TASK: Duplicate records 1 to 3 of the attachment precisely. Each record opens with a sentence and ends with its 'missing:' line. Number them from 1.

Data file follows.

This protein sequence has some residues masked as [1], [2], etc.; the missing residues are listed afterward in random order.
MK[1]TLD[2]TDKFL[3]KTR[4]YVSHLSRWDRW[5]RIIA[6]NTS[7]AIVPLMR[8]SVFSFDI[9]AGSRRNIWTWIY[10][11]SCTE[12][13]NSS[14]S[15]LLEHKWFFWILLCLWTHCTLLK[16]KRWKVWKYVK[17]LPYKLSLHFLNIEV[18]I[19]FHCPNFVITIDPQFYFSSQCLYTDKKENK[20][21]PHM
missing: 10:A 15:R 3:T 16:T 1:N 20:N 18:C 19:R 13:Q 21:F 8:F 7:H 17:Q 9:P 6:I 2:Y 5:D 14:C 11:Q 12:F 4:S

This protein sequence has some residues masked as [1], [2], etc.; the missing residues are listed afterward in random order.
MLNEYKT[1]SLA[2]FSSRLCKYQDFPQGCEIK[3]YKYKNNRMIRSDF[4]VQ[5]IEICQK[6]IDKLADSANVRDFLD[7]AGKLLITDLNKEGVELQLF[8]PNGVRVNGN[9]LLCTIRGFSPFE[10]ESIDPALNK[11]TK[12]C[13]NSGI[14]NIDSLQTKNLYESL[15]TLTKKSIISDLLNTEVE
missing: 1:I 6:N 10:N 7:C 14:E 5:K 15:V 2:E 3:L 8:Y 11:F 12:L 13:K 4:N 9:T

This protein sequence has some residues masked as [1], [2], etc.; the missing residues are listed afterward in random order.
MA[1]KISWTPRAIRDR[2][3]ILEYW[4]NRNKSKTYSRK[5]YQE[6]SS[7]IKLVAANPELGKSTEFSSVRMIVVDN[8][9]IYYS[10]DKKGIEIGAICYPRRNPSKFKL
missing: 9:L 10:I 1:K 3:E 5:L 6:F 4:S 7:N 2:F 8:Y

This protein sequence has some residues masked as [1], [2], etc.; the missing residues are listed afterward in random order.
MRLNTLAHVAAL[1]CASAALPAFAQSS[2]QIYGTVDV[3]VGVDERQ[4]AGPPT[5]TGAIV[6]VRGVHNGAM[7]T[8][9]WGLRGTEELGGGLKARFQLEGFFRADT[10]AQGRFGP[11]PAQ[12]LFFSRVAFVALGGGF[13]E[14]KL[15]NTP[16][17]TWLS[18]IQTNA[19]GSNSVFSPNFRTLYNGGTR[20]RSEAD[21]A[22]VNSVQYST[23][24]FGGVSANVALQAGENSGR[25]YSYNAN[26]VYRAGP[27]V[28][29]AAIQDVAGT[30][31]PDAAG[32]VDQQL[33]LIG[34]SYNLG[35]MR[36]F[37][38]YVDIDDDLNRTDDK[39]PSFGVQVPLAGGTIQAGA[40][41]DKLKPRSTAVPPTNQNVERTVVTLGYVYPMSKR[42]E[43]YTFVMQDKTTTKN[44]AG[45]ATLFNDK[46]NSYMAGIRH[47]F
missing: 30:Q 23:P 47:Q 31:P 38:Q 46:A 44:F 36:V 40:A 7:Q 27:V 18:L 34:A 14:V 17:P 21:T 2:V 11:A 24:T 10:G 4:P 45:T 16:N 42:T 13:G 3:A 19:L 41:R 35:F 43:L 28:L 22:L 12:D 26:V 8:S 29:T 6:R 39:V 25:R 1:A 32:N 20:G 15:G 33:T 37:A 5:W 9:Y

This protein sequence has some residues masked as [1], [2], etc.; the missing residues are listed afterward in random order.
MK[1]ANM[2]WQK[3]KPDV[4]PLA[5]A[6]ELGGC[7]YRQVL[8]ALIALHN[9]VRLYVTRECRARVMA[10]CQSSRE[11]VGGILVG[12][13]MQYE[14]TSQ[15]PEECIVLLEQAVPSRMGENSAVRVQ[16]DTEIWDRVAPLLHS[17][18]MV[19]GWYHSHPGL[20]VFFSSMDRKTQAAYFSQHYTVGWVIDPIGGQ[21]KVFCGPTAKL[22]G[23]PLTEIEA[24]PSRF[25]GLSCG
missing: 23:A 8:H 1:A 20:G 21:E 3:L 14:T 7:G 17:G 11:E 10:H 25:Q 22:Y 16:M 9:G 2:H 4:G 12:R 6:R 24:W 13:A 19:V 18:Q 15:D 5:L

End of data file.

This protein sequence has some residues masked as [1], [2], etc.; the missing residues are listed afterward in random order.
MK[1]TLD[2]TDKFL[3]KTR[4]YVSHLSRWDRW[5]RIIA[6]NTS[7]AIVPLMR[8]SVFSFDI[9]AGSRRNIWTWIY[10][11]SCTE[12][13]NSS[14]S[15]LLEHKWFFWILLCLWTHCTLLK[16]KRWKVWKYVK[17]LPYKLSLHFLNIEV[18]I[19]FHCPNFVITIDPQFYFSSQCLYTDKKENK[20][21]PHM
missing: 10:A 15:R 3:T 16:T 1:N 20:N 18:C 19:R 13:Q 21:F 8:F 7:H 17:Q 9:P 6:I 2:Y 5:D 14:C 11:Q 12:F 4:S

This protein sequence has some residues masked as [1], [2], etc.; the missing residues are listed afterward in random order.
MLNEYKT[1]SLA[2]FSSRLCKYQDFPQGCEIK[3]YKYKNNRMIRSDF[4]VQ[5]IEICQK[6]IDKLADSANVRDFLD[7]AGKLLITDLNKEGVELQLF[8]PNGVRVNGN[9]LLCTIRGFSPFE[10]ESIDPALNK[11]TK[12]C[13]NSGI[14]NIDSLQTKNLYESL[15]TLTKKSIISDLLNTEVE
missing: 1:I 6:N 10:N 7:C 14:E 5:K 15:V 2:E 3:L 8:Y 11:F 12:L 13:K 4:N 9:T

This protein sequence has some residues masked as [1], [2], etc.; the missing residues are listed afterward in random order.
MA[1]KISWTPRAIRDR[2][3]ILEYW[4]NRNKSKTYSRK[5]YQE[6]SS[7]IKLVAANPELGKSTEFSSVRMIVVDN[8][9]IYYS[10]DKKGIEIGAICYPRRNPSKFKL
missing: 9:L 10:I 1:K 3:E 5:L 6:F 4:S 7:N 2:F 8:Y